Don't be fooled by the title. This is not really a story about money or even baseball. Nor is it merely about Brad Pitt being a likable cock (though that type truly belongs to him like it used to belong to Robert Redford.) This is a subtle story about finding out who you really are, along with the battles, losses, humiliations, and ultimately the peace of finally coming to terms with yourself.
Demand on Viewer: Mild-Moderate
Overall: Highly Recommended
A relevant and timely premise: what to do about making due? With little resources, and against the establishment belief that the Oakland Athletics are all but a minor league farm team, General Manager Billy Beane (Pitt) is compelled by a passion for baseball and winning to redraw the map. He recruits a shy, pudgy Yale-graduated economist named Peter Brand (played very skillfully by Jonah Hill, whose amusing stoic face is a nice foil for Pitt). Together they pour over the statistical data in hopes of understanding how to maximize his lower-tier recruits. He fields a team of individuals who cannot hit or field as well as any single player recruited by wealthier teams such as New York or Boston. Beane expects that as an aggregate they can beat the odds (a bit like predicting overall traffic patterns in a city without knowing what any individual driver may do.)
So far sounds like a snoozer—something for only "backwards-K" scoring junkies—but be reassured, the film skillfully avoids becoming top-heavy with stats. Indeed, this is one of Moneyball's most remarkable qualities, that it lifts out of this potentially boring subject a deep and lively story about human choices, with plenty of good solid competitive sport sprinkled in for fun. Credit goes to director Bennett Miller and the author of the book on which the movie is based, Michael Lewis.
Start with passion: the gravitational pull of the old way requires a healthy dose of it. Beane has plenty, and it comes out in endearing and idiosyncratic ways: shoving twinkies and popcorn down his throat between phone calls, clicking the game on and off as he pays attention from a distance, wheeling his truck around empty lots trying to clear his head. The most interesting form his passion takes is in the scenes with other people, as he tries to cajole, reason, push, and joke his way around them. A memorable example comes in a locker-room display, when the team, shocked into silence, hears Beane say, "THAT is what losing sounds like."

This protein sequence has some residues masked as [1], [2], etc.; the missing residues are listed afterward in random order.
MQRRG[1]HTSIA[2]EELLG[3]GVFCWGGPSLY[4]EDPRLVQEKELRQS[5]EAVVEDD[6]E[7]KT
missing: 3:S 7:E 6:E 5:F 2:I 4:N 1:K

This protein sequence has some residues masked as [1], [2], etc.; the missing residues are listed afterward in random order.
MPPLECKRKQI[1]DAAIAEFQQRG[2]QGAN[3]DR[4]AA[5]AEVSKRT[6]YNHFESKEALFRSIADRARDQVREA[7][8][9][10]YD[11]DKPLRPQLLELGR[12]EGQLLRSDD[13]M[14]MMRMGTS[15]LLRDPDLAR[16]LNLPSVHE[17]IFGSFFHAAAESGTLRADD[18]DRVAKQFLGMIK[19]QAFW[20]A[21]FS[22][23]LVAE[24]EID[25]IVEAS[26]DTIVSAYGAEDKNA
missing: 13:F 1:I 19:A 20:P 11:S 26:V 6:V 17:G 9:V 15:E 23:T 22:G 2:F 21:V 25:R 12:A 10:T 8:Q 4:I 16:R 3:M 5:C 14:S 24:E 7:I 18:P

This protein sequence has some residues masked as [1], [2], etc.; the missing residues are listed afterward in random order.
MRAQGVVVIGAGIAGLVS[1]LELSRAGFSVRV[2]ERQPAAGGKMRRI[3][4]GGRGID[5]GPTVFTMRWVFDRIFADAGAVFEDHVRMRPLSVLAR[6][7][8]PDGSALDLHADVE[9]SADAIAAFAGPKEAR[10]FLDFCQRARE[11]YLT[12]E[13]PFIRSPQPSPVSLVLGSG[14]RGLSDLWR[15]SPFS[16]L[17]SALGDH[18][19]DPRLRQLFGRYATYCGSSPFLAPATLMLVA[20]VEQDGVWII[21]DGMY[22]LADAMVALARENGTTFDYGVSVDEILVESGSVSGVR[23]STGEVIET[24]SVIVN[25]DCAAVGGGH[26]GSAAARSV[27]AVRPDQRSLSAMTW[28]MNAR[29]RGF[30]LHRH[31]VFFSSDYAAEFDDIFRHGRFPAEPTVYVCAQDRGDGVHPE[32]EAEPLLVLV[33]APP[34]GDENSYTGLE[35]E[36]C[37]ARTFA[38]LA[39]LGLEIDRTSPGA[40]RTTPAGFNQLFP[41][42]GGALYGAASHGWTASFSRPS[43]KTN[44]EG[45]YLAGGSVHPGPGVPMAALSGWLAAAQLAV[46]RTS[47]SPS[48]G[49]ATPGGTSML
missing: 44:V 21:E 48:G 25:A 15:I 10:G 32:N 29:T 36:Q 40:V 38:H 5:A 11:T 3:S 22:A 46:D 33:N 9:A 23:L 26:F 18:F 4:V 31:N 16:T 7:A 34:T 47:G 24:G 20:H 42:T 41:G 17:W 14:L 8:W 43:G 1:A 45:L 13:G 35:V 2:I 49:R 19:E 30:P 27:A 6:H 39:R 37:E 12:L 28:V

The opening draft meeting rings true immediately, as a group of seasoned older men tut-tut Beane. Having been in this position myself frequently as a pastor (dreaded "council meetings"), I recognize a universal archetype here: the individual against the (older) institution. There are human tensions created by that relationship that cross all businesses, organizations, and causes. Near the end of the film another team owner expresses this sentiment very powerfully. That dialogue is worth the price of the film, and watching through to that moment promises to be very satisfying.
Against this backdrop and giving the story its profound originality is Beane's relationship to his daughter. He has made choices in his past based on money; now he must come to a different place. The way the film interweaves his own history in baseball with his decisions about his daughter is truly unique. Here is an archetype: a man reflects on past failures and realizes who he is. No tearful scenes, but for those men who recognize their own story, there may be moist eyes.
The performances by Pitt and Hoffman (A's coach Art Howe) are good, though not among their best partly because they have set the bar so high previously. Fortunately they both have the maturity and gravitas to carry off the roles. The movie does suffer a little from their notoriety: one keeps thinking, "That's not Billy Beane, that's Brad Pitt!" However, without their names on the cover, the story might have suffered what the Oakland A's did: de facto relegation to the minors because of lower visibility.
I recommend this film particularly for anyone in a position of leadership or management (the way Beane has to climb all the way down the ladder and understand his players is instructive), and anyone trying to navigate the sometimes impossible straits of family vs. career. Several metaphors, including an especially vivid about one trying to get past first base, highlight these themes in a way everyone can understand and relate to.
Moneyball has moreover something very salient to say to a culture obsessed with both money and sports. As we follow Beane's story, we are led to face several truths about money. It needs to be understood and reckoned with as a controlling force, but ultimately we are free to choose beyond it. Money and sports are only the tip of the iceberg. What does any of this mean? is Billy Beane's question, and one we could benefit from asking more often.